For students who cannot get enough community, Northwestern is now offering it as a minor.
Professor Michael Andres was one of the driving forces of the interdepartmental group of professors that designed the new Christian community development (CCD) minor.
“I think there is a sense, even in the broad evangelical world, that God has a heart for justice,” Andres said. “Christian community development is a model for how you restore under-resourced communities.”
Although the minor was orchestrated through the religion department, it is intended for students of all majors and contains coursework in religion, political science, sociology and economics.
“It’s very holistic,” Andres said. “It could almost be called the holistic ministry minor. It fits liberal arts like a glove. It really shows how interrelated these things are.”
Sophomore Kara Nonnemacher said she is interested in minoring in CCD and has already begun taking some of the classes. Currently, she is in “Slavery, Separation, Redemption and Reconciliation” and “Survey of Economics.”
“I have always been interested in CCD and was really excited to hear that it is officially offered as a minor,” Nonnemacher said.
An integral component of the CCD minor is that it involves a service-learning experience in the community as part of its capstone course. The goal of this project is to put what has been learned in the classroom into practice in the real world.
“With this class, our hope is that students will give time to Justice for All or the Bridge or some such other organization that’s in or around Sioux County that will tie into things they’re learning in class as a direct application,” said Professor VanDerWerff, who will alternate teaching the capstone course with Andres.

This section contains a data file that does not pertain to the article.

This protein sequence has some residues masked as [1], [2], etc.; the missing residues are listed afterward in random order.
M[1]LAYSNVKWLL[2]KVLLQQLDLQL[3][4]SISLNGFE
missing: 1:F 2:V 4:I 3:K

According to Andres, the CCD minor will be a good fit for NW because of the large number of students who are passionate about social-justice issues.
“More and more students, we’re finding, captured a vision for justice, for holistic ministry,” Andres said. “Yes, we need to proclaim the word, but it’s not just about saving souls; it’s about restoring communities, breaking poverty and healing people. It’s about health clinics and after-school programs.”
Nonnemacher said she hopes to combine her public relations major with the CCD minor to work in a nonprofit setting.
“I think these two subjects together can best utilize my interests,” Nonnemacher said. “I’m hoping to do my PR internship somewhere that will also allow me to do community development work so I can get an idea of how best to combine the two.”